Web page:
In an age when we have become used to films being colourised to bring us closer to the past, Maryam Ashrafi reminds us of the power of the traditional black and white photograph. ‘Rising among ruins, Dancing amid bullets’ is a testament to Kurdish resistance delivered through images that manage to be both symbolic and intensely human.
With the prevalence of smartphones, the world is awash with pictures of every event. Still, books such as this remind us that the ability to frame a shot and catch the decisive moment, use light and focus to enhance a scene, and let faces unselfconsciously tell their own story remains a rare and essential skill. This book is striking, but it also presents a vital historical record of the Kurdish struggle in Iraq and Syria between 2012 and 2018.
Black and white photographs can strip away the chatter – or as Maulène Sauloy puts it in one of her contributions to the book, black and white “magnifies the essential… Freed from the distraction of color….” Colourised photographs aim to bring the past into the present and seem more tangible. Black and white pictures of current events also link the present with the past, which can often seem more vital and less trivial due to our distance from it. These images are simultaneously distant and intimate, compelling the viewer to engage.
For Ashrafi, the book represents a personal and political journey. The child of parents actively engaged in left-wing politics, she left her native Iran as a teenager for life as a refugee in England, and more recently, in France. And although her family is not Kurdish, the Iranian Kurds gave her a sense of hope. The physical journey recorded here began in 2012 when Ashrafi returned to the Middle East with her camera to contact Kurds from Iran who had established guerrilla bases in the mountains of Iraqi Kurdistan. The first images depict the lives of these rarely reported groups – the communists of Komala, the Kurdish nationalists of the Kurdistan Democratic Party of Iran, and the followers of Abdullah Öcalan’s philosophy in the Party of the Free Life of Kurdistan (PJAK).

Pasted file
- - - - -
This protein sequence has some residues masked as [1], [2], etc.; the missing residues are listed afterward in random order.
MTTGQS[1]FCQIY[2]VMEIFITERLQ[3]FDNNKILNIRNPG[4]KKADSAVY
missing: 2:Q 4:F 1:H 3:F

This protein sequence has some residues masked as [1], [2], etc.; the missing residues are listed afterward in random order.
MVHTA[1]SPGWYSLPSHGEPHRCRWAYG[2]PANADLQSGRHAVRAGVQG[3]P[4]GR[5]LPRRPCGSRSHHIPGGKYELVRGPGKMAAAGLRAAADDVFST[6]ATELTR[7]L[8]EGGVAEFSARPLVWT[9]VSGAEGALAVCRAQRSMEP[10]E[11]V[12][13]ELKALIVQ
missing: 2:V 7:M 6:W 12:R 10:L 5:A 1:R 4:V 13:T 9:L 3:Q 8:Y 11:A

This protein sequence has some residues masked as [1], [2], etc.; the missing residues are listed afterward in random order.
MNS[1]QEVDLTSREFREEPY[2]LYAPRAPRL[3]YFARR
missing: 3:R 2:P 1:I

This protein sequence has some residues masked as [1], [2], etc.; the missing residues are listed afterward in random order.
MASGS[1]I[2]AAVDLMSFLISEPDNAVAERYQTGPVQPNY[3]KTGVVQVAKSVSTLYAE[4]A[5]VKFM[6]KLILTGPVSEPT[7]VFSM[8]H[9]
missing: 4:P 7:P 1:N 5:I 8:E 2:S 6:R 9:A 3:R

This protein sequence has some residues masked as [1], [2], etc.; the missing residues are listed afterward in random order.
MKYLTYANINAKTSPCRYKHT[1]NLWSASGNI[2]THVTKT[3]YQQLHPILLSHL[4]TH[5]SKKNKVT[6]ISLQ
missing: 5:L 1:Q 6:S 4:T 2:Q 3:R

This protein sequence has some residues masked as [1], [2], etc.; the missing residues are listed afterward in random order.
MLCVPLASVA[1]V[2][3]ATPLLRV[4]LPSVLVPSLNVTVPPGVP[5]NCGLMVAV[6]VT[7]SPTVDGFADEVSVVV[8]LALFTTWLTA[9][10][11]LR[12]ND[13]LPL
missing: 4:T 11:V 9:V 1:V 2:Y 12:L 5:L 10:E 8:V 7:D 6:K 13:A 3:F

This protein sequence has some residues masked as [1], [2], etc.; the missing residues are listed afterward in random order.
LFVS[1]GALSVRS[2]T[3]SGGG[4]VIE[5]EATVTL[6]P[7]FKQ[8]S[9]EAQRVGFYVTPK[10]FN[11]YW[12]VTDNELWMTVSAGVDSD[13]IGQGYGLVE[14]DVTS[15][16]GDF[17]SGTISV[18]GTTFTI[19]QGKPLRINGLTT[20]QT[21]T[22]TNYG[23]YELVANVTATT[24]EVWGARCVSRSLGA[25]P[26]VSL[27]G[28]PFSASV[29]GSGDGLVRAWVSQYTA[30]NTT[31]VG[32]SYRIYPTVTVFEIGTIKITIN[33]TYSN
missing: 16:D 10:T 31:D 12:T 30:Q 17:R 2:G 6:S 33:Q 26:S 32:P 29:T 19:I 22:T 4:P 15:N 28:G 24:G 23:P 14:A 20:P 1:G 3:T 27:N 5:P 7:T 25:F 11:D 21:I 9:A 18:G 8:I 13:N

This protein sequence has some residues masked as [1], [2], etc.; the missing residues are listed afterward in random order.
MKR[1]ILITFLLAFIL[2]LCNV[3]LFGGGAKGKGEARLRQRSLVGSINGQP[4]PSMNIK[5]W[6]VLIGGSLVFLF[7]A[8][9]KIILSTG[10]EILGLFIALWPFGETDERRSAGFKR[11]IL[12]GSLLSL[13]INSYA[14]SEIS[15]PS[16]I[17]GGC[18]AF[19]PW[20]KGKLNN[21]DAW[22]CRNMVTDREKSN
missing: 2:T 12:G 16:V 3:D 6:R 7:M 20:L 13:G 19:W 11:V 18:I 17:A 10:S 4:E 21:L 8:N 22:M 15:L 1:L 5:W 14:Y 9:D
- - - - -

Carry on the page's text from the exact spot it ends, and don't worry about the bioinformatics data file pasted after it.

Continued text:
Later, Ashrafi was able to spend some days at a PKK camp in the Qandil mountains and observe the active role of the PKK women and the overriding influence of Öcalan’s ideas.
Back in Paris, demonstrations for Kobani persuaded her of the need to document the consequences of the war in northern Syria: the combination of destruction and rebuilding, with its hope for change, in a place where the ‘concrete reality’ of these ideas was being constructed, and women were taking a central part.
Ashrafi arrived in Syria in 2015, shortly after the battle of Kobani turned the tide against ISIS, and she had to be smuggled over the border. This became the first of several visits, and when I met her as a fellow member of a women’s delegation to northern Syria three years later, she remarked that that was the first time she had crossed the border legally. Ashrafi explains that Turkey’s antagonism towards the Autonomous Administration of North and East Syria and, to a lesser extent, by the Kurdistan Regional Government in Iraq has doubly impacted journalistic coverage of this war through the closing of borders and subsequent restriction of access.
Ashrafi photographed in liberated Kobani and in the Raqqa Governate, where the war was still ongoing. Her pictures do not attempt to show the battle but provide a record of the fighters’ lives behind the lines and – in her words – ‘ordinary people caught up in the cogs of war’. She documents not just the destruction, with its reminders of recent occupation by ISIS, but also ‘the specific ways in which the [Kurdish] movement came to inhabit these reconquered ruins’ – ’a society in the process of transformation’.